I think time is ticking. That said, this year, would be fair to say – albeit election year – this year, there was some progress in the right direction with the Working For Families rationalisation, improving the family tax credit, sorting out the accommodation supplement. So on the Government figures I mentioned with you last time, the 5% to 10% improvement this year – if the government figures bear the fruit that Minister Joyce says they will, that 5% to 10% increase in reducing relative income-related poverty, that will have been achieved. So credit where credit’s due.
So, then, why not set a firm target? Because the Government keeps saying that child— This is a government that measures stuff – you’ve got to remember that as well. Social investment is one of their flagship policies, and that’s all about measuring outcomes. They keep saying it’s too hard to have a single measure for child poverty. Is it too hard to have that measure? Or do you think they’re just worried it’s too hard to achieve that?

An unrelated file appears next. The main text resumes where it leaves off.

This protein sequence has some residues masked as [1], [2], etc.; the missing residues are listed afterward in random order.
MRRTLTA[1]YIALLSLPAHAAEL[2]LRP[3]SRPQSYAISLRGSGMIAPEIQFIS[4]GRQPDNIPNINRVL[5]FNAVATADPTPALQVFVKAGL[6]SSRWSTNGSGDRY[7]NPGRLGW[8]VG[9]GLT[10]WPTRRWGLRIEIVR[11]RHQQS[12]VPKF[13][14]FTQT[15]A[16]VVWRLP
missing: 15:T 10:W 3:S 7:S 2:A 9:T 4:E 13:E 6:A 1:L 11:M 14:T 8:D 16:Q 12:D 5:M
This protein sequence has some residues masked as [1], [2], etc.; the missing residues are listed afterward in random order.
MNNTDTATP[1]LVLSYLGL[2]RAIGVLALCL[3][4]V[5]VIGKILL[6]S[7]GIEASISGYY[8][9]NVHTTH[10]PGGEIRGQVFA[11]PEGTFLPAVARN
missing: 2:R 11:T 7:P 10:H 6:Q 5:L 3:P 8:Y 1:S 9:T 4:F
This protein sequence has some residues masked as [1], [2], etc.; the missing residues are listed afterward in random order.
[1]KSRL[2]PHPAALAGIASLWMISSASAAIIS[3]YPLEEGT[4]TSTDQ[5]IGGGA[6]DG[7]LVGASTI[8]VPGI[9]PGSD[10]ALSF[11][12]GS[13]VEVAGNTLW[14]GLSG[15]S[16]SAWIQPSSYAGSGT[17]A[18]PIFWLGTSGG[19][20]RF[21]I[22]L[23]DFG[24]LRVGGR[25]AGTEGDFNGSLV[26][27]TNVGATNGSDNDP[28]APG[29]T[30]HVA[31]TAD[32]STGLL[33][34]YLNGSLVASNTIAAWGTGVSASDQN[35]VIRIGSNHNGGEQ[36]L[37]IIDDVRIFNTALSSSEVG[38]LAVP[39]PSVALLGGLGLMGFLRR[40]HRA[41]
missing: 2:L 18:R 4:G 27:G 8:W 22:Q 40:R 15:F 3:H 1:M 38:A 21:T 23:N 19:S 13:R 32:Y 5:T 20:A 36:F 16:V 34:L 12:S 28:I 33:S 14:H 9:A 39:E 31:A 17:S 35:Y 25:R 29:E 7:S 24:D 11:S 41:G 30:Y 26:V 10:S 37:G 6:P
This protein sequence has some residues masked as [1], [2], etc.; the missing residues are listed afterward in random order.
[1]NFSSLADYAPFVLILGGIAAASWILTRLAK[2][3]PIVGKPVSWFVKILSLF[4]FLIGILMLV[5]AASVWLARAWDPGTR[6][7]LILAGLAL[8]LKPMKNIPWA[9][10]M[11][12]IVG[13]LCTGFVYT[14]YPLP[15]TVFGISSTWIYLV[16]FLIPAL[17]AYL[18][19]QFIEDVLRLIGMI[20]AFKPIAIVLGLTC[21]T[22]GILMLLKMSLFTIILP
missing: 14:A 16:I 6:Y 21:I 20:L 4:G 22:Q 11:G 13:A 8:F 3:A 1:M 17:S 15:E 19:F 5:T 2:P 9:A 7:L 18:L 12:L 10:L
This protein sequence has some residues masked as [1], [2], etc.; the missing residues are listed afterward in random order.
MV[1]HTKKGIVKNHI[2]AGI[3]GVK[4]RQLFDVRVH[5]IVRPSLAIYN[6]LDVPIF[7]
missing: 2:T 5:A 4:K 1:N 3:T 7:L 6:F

Well, I mean, you convinced me, Lisa – I mean, I, obviously, would love to have a series of targets. It’s not too hard to measure. There are three or four good, internationally accepted measurements to do with income-related poverty, material disadvantage and a combination of them both. They’re government figures. They’re easily accessible. And if we mean business about the 2030 halving poverty goal, then that’s going to mean, surely, some step-by-step markers, and that’s what I’m committed to advocating for.
So do we look like we don’t mean business in terms of that sustainable target – reducing poverty by half by 2030?
I mean, your words, not mine, but I think we’re in a bit of a muddle.
Well, what do you think?
Yeah, I think we’re in a bit of a muddle, actually. Unless we have a clear process that tells us how we’re going to get to 2030, without those targets, then I think we are boxing blind, as it were. And I think we need, as a country, to take that target that we’ve signed up to seriously and mean business about it. And, yes, that will involve setting targets.